Since I am still feeling guilty about being nasty to the UN when it announced it was releasing a special song, I am delighted to hear that the GFT is doing something with music to celebrate International Women's Day that I can really support.
It isn't so much the politics of the films being shown (Traces Left looks at Glasgow art and politics in the 1930s and 1940s, and the main feature Hell Unltd is a classic anti-war number from the period of the Spanish Civil War), but the addition of a live soundtrack by Kim Moore (from Zoey van Goey) and Gareth Griffiths (out of Getting an Award From BAFTA).
Hell Unltd is a good choice for IWD: co-director Helen Biggar was a graduate of Glasgow School of Art in a period when Glasgow was a hotbed of socialism (not that much earlier, the UK government had considered martial law to break the power of The Reds on the Clyde) and socialism was an honest utopianism. And while it expressed a pacifist spirit, Hell Unltd put war into a context of recession and oppression.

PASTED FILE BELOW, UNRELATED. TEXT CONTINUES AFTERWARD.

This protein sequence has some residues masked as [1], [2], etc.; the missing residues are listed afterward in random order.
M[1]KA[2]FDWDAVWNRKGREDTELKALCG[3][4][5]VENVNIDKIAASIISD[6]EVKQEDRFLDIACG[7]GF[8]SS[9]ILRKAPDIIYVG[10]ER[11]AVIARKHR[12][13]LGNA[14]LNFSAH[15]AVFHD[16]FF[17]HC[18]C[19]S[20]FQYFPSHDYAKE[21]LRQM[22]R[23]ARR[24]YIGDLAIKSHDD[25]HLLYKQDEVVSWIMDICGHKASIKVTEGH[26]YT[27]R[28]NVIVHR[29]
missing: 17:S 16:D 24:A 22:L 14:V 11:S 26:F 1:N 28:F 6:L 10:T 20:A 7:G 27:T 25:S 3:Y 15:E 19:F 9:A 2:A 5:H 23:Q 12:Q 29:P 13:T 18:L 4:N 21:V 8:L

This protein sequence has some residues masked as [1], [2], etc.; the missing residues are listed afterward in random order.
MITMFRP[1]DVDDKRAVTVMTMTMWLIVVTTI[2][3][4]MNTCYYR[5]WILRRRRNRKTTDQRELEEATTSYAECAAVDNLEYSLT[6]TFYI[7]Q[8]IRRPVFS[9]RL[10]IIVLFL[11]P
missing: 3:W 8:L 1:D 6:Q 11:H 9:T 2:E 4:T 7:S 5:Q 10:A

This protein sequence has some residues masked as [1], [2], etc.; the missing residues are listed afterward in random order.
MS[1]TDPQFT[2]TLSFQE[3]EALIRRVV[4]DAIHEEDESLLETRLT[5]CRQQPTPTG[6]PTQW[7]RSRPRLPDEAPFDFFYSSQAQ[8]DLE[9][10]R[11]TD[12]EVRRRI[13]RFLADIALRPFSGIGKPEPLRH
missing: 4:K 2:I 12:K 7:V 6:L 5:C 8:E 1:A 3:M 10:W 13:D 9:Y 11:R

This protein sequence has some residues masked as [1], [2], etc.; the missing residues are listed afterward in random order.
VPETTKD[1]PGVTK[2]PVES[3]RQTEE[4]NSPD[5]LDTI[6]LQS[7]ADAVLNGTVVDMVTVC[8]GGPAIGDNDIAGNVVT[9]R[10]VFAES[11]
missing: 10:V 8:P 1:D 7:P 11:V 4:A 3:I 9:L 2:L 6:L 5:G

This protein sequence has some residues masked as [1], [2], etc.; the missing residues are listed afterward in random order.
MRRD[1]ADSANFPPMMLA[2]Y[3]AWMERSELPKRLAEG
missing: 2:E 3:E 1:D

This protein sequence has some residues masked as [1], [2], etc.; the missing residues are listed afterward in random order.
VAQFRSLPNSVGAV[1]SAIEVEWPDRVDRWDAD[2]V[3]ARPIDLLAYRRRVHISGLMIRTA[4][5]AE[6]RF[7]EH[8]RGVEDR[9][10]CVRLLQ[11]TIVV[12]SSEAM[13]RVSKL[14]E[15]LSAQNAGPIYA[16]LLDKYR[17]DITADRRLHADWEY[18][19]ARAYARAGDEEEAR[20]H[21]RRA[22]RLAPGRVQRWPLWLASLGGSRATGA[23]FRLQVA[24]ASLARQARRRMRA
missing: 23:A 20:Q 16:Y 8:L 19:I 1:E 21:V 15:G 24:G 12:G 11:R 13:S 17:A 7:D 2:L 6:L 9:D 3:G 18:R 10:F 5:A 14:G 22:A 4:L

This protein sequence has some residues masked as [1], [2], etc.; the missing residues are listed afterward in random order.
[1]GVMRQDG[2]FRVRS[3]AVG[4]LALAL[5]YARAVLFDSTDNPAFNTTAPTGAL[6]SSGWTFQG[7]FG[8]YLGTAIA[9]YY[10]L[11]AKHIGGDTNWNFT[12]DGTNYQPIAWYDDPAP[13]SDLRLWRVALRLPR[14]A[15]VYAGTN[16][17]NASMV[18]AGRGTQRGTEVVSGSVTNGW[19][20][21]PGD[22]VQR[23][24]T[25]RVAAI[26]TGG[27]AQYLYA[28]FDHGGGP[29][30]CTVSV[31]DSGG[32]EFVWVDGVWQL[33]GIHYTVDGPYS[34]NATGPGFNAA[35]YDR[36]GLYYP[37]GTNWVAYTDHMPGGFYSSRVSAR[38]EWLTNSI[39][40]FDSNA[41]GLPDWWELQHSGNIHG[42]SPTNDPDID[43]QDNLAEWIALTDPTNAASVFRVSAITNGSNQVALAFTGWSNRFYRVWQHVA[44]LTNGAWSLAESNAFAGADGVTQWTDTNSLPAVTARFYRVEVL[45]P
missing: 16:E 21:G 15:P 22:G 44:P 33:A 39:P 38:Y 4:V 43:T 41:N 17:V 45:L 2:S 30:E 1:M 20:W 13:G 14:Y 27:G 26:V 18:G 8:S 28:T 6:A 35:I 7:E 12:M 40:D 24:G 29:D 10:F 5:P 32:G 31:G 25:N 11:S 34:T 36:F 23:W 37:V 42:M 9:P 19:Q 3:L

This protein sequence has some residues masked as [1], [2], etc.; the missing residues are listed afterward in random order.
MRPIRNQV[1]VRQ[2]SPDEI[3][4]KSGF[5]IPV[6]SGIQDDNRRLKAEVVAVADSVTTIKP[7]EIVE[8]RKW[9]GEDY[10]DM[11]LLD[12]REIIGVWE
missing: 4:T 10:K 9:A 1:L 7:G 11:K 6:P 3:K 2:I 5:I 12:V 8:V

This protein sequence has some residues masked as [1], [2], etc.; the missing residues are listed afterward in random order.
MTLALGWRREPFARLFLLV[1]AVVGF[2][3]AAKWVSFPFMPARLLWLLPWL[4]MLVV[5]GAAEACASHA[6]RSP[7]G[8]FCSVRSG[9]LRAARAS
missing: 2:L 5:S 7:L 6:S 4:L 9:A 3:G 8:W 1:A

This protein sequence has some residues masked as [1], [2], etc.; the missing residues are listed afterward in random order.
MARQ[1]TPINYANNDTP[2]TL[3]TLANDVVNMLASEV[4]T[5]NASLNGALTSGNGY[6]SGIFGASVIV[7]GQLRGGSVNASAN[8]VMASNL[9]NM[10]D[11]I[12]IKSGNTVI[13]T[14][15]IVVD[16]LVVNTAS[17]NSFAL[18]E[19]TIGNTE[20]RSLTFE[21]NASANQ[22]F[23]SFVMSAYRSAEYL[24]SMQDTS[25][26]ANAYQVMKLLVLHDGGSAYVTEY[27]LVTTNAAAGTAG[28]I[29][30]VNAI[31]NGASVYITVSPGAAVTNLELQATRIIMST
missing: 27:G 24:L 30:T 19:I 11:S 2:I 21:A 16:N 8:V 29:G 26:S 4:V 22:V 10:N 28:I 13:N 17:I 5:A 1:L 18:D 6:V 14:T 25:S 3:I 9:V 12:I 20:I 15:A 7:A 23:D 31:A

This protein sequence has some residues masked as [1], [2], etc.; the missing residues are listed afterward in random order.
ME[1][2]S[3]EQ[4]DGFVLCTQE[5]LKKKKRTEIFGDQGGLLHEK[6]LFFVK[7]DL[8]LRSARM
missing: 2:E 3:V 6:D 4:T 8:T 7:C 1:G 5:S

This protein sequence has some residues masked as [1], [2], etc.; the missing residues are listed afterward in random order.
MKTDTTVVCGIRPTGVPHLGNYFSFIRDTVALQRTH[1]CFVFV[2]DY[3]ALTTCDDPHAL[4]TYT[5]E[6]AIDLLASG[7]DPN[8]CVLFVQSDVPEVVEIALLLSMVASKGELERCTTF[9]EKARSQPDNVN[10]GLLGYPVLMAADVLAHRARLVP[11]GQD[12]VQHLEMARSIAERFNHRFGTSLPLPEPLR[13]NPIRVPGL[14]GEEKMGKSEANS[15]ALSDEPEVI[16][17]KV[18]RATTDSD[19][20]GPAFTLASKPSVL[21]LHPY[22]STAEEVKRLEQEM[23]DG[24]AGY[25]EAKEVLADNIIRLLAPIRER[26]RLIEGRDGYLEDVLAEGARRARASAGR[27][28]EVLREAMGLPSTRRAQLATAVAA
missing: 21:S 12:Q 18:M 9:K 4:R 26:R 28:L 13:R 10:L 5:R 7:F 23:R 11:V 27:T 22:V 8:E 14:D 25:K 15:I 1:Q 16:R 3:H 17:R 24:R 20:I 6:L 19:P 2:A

In the light of the arrests made at the ATOS protest last week, the film's belief in the role of mass organisation - and that the suppression of organisation is effectively a suppression of freedom of speech - is timely.
The screening and performance will take place on International Women's Day (8 March 2013) with the intention of raising the profile of women artists and their ongoing legacy in Glasgow. It will be the key event in an evening celebrating Helen Biggar's work and recognising the contribution of women artists to political activism.